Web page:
Fourth sector

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A set of principles, rules and economic models that lead to a legal framework to legitimize p2p, open and collaborative socioeconomic practices.

The 4th sector is proposed in continuity with the development of the public, private and the social (or solidarity) sectors.


Organizations that are designed to function without the need of the State to support their existence and without the need the Market for their subsistence. In other words, contrary to 3rd sector organizations, who really on the help of the state (funding, relations, etc.), 4th sector organizations are started and supported by individual members or affiliates. Moreover, 4th sector organizations do not need to generate profit to thrive, they don't need to offer goods of services.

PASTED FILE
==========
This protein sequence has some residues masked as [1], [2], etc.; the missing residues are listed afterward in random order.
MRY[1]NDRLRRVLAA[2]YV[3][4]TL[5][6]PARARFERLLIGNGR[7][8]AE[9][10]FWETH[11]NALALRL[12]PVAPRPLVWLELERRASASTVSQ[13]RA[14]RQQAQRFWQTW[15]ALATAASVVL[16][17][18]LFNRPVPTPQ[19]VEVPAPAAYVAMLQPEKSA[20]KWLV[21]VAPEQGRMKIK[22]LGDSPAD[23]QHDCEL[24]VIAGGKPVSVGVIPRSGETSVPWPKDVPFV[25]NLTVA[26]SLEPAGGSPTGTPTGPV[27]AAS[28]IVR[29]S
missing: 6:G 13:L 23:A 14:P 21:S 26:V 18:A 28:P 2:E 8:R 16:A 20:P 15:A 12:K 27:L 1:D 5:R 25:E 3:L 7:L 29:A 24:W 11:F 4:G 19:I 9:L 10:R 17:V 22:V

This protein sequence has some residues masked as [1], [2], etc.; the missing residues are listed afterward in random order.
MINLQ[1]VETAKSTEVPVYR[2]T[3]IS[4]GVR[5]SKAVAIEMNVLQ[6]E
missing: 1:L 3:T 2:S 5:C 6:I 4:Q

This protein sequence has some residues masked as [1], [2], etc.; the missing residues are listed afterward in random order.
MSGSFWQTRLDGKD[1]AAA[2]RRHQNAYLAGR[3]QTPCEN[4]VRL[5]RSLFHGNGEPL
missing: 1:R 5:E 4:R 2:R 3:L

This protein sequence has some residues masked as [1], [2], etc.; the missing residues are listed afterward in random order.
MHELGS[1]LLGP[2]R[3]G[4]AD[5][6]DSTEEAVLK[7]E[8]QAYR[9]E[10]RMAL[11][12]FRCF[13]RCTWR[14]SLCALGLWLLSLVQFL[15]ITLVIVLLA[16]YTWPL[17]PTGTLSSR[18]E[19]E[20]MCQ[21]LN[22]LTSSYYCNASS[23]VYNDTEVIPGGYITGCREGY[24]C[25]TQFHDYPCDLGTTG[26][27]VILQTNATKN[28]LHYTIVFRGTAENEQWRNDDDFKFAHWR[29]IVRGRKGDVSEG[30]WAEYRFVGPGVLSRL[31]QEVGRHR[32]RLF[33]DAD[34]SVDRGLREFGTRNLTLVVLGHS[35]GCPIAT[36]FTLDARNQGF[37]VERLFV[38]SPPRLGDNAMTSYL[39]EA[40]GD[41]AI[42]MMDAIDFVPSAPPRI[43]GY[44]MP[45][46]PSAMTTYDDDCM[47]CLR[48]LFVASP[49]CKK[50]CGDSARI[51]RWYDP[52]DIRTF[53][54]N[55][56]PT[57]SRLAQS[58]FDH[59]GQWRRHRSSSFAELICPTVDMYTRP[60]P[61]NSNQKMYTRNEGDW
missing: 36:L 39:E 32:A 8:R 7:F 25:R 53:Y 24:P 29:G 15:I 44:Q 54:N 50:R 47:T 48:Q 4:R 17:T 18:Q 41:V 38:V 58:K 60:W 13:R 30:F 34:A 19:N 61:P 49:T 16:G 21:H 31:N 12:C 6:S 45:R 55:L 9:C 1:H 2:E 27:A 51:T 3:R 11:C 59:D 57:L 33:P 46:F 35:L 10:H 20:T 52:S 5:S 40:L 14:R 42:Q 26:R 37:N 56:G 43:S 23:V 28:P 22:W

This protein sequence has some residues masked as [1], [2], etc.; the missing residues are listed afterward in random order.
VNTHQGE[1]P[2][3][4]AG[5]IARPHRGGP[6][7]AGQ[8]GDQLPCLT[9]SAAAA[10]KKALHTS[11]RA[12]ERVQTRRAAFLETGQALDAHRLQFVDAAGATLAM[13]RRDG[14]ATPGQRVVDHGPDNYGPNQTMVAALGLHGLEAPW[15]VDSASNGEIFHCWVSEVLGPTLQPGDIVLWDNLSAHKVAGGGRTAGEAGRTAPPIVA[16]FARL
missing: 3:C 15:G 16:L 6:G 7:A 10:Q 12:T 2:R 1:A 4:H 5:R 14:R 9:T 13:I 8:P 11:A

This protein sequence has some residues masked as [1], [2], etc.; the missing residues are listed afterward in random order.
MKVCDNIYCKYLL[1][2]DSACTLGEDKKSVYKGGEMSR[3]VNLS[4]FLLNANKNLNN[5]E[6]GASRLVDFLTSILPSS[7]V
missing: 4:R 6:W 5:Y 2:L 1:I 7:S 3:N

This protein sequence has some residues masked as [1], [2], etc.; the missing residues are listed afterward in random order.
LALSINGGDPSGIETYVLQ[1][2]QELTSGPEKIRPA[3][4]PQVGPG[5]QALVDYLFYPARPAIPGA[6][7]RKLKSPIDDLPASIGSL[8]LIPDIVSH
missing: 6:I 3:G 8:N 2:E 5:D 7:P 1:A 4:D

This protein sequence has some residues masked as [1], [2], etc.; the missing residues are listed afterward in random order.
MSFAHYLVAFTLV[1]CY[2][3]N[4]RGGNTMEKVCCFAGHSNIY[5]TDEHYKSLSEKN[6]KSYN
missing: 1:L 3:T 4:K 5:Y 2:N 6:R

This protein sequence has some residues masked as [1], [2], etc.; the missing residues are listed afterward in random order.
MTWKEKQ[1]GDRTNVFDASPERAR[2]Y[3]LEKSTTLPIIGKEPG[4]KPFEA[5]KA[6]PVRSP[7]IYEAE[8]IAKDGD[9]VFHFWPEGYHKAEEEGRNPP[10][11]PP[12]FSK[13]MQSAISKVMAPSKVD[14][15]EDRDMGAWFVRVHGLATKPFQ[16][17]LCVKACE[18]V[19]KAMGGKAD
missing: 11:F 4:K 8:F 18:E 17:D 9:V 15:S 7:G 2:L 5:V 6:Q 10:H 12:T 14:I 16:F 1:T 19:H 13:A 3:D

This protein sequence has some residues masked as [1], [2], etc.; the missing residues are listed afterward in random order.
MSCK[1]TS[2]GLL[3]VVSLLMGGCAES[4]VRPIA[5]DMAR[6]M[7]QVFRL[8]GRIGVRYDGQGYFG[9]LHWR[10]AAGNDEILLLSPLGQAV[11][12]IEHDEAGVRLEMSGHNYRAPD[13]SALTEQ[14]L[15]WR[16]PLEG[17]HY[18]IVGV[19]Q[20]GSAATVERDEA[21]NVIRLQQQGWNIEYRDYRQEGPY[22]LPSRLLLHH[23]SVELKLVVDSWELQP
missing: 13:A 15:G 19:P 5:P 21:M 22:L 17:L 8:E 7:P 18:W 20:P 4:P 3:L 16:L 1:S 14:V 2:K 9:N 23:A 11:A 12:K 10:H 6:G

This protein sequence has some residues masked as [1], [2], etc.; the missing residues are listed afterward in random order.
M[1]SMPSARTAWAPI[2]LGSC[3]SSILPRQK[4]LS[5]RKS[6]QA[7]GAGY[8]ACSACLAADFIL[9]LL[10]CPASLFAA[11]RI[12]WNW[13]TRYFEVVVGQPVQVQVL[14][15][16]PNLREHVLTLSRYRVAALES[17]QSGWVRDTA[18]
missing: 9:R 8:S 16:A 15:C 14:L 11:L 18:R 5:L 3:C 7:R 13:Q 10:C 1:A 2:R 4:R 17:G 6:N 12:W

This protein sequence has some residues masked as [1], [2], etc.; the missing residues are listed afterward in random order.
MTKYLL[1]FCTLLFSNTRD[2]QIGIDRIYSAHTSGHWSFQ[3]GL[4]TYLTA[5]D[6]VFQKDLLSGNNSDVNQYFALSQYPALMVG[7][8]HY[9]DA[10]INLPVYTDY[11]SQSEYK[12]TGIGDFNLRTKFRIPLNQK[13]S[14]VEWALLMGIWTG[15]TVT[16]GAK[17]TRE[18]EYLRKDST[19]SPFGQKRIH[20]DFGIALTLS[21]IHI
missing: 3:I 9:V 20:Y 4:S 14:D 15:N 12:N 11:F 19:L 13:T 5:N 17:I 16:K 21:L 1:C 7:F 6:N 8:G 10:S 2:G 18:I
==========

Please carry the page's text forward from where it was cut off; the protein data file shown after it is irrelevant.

4th Sector Organizations are designed to deal with complexity.


The term was proposed by Sensorica during their effort to create a legal framework for the collaborative economy in Quebec, Canada. Sensorica published the 4th Sector Rationale document to inform this initiative. This was done in the context of the NOICE initiative.

The NOICE project's main goal was to create a special economic zone in Montreal, Canada, to explore and experiment with p2p practices, collaborative economy, commons-based peer production.

The term 4th sector was strategically chosen by sensoricans to relate to the past development of the 3th sector in Quebec and make it easier for politicians to digest. It provided a roadmap based on the historical achievements of Le Chantier de l'Economie Sociale, a Quebec advocacy group that help institutionalize the social economy in Quebec and throughout Canada. This lead to the creation of social economy ministries at the provincial and the federal level.

4th Sector vs the 3rd Sector

The p2p, open and collaborative economy cannot be subsumed to the social economy. The legal forms created to channel efforts in the social economy are not adequate for open network type organizations that are prevalent in the p2p sphere. Moreover, the governance and economic models used in the p2p economy do not fully map into the social economy.